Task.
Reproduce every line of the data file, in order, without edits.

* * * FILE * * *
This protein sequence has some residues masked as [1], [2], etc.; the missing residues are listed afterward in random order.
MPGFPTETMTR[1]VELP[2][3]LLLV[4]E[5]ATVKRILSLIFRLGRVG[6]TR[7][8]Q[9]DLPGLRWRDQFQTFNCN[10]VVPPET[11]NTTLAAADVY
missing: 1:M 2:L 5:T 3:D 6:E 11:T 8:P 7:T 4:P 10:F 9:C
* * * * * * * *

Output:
This protein sequence has some residues masked as [1], [2], etc.; the missing residues are listed afterward in random order.
MPGFPTETMTR[1]VELP[2][3]LLLV[4]E[5]ATVKRILSLIFRLGRVG[6]TR[7][8]Q[9]DLPGLRWRDQFQTFNCN[10]VVPPET[11]NTTLAAADVY
missing: 1:M 2:L 5:T 3:D 6:E 11:T 8:P 7:T 4:P 10:F 9:C